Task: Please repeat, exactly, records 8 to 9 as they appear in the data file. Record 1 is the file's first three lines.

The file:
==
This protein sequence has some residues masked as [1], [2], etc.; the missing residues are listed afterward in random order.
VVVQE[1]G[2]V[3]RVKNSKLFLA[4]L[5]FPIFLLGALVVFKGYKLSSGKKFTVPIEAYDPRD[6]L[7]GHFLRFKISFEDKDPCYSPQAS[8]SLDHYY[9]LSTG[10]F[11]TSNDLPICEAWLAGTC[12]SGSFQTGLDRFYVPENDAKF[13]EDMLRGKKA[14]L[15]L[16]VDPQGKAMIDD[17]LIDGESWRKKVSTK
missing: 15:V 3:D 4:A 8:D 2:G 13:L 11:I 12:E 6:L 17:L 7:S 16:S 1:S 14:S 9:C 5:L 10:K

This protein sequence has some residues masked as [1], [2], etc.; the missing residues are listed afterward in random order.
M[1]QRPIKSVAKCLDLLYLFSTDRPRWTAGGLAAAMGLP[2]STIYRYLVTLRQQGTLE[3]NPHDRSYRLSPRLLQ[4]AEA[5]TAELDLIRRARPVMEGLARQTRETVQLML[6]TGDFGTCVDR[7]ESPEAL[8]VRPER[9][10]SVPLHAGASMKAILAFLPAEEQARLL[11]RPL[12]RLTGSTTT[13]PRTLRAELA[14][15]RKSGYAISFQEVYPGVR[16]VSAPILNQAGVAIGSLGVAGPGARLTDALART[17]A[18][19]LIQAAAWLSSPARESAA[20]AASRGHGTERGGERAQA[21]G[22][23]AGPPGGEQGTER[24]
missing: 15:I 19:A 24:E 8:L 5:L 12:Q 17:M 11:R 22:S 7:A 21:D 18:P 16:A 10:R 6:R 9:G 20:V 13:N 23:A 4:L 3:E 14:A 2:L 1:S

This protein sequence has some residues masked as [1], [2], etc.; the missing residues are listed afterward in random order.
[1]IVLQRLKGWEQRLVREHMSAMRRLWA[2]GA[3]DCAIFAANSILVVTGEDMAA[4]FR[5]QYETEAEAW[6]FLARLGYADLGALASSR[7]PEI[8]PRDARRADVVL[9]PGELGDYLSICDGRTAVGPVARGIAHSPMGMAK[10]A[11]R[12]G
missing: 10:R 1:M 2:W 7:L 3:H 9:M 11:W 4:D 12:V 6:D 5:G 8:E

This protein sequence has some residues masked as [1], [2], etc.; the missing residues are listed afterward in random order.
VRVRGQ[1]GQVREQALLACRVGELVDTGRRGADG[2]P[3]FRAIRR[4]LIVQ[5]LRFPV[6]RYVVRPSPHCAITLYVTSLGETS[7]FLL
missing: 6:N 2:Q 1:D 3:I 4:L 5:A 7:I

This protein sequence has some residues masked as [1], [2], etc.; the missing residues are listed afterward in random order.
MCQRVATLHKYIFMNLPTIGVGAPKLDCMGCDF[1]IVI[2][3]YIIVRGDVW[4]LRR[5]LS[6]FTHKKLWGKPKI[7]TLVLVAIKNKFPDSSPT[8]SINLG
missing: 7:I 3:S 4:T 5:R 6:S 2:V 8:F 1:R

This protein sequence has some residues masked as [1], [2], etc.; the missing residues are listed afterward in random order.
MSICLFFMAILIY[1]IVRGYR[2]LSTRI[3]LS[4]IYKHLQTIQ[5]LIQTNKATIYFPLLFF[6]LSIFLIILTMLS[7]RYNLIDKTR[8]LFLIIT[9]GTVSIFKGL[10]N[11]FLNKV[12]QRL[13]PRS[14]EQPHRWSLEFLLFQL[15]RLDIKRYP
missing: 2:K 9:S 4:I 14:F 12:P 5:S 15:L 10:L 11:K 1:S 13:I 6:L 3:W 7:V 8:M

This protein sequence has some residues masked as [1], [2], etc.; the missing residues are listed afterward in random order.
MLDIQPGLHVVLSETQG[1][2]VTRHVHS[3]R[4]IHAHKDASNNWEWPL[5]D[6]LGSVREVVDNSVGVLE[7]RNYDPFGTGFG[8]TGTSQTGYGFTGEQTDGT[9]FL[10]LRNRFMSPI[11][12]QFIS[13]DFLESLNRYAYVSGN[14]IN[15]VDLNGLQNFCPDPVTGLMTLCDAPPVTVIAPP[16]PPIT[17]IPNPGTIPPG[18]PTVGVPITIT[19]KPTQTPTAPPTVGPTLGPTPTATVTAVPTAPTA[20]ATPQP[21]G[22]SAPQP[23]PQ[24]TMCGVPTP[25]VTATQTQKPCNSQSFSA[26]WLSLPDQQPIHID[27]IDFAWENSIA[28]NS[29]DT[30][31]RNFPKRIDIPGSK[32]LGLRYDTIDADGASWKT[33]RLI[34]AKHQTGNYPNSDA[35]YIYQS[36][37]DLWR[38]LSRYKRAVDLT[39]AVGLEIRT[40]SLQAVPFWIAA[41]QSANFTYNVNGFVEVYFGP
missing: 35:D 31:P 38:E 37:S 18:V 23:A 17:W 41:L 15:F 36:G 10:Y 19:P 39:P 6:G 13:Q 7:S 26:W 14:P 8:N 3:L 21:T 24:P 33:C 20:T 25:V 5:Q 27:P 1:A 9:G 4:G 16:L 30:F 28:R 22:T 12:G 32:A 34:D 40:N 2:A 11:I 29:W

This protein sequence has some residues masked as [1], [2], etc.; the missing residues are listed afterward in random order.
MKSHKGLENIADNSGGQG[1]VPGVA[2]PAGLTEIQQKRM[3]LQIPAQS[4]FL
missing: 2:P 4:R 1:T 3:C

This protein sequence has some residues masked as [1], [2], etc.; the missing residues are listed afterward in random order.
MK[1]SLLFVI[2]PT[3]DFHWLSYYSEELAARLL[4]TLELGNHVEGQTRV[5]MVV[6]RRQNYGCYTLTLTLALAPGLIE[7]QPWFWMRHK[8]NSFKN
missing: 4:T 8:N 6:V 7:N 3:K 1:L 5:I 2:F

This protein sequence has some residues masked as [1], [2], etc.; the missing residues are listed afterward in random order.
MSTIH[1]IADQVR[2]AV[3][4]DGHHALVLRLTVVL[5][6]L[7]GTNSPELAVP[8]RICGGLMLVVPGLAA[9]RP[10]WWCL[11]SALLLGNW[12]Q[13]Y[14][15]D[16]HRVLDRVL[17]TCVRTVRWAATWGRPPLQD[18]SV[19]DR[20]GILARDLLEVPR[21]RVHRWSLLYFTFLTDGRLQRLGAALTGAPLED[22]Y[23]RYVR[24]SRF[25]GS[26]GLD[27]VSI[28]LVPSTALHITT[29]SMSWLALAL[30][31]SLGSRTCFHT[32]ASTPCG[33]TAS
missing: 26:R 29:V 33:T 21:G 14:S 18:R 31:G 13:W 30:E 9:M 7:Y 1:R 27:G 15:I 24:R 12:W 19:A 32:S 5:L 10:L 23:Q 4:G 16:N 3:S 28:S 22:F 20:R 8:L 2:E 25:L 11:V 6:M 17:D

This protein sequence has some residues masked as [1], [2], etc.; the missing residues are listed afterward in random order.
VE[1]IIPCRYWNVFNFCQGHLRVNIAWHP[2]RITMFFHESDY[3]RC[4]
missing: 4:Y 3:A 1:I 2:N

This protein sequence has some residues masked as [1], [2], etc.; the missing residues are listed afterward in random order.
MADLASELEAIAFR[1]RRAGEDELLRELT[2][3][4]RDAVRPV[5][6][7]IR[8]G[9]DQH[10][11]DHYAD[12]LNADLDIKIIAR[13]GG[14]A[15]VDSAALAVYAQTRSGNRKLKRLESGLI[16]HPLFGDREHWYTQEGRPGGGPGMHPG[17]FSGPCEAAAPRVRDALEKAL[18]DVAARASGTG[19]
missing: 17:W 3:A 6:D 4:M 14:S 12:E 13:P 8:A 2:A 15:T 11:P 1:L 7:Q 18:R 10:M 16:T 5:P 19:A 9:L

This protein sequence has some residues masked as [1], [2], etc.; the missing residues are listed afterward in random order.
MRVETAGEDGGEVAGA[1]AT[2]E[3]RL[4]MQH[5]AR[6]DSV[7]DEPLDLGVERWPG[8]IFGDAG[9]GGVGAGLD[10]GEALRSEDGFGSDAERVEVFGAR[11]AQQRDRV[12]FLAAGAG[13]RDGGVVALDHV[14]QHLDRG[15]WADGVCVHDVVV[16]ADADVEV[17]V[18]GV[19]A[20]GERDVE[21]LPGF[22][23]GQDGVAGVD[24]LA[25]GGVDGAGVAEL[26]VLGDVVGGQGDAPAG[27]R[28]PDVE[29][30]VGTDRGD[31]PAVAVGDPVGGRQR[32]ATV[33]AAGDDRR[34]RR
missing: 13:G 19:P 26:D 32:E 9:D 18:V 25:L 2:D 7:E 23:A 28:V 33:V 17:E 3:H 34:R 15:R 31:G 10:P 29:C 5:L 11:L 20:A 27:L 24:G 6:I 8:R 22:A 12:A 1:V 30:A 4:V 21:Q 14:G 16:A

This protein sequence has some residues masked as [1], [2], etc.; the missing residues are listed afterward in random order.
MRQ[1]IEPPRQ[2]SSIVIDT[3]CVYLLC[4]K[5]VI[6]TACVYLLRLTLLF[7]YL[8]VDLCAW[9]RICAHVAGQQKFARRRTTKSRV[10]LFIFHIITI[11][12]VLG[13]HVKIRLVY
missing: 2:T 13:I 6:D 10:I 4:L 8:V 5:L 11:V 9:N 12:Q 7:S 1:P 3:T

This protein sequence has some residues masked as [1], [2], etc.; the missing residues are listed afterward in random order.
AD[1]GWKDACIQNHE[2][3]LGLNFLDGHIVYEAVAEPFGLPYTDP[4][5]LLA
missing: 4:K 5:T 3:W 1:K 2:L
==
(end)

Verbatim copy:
This protein sequence has some residues masked as [1], [2], etc.; the missing residues are listed afterward in random order.
MKSHKGLENIADNSGGQG[1]VPGVA[2]PAGLTEIQQKRM[3]LQIPAQS[4]FL
missing: 2:P 4:R 1:T 3:C

This protein sequence has some residues masked as [1], [2], etc.; the missing residues are listed afterward in random order.
MK[1]SLLFVI[2]PT[3]DFHWLSYYSEELAARLL[4]TLELGNHVEGQTRV[5]MVV[6]RRQNYGCYTLTLTLALAPGLIE[7]QPWFWMRHK[8]NSFKN
missing: 4:T 8:N 6:V 7:N 3:K 1:L 5:I 2:F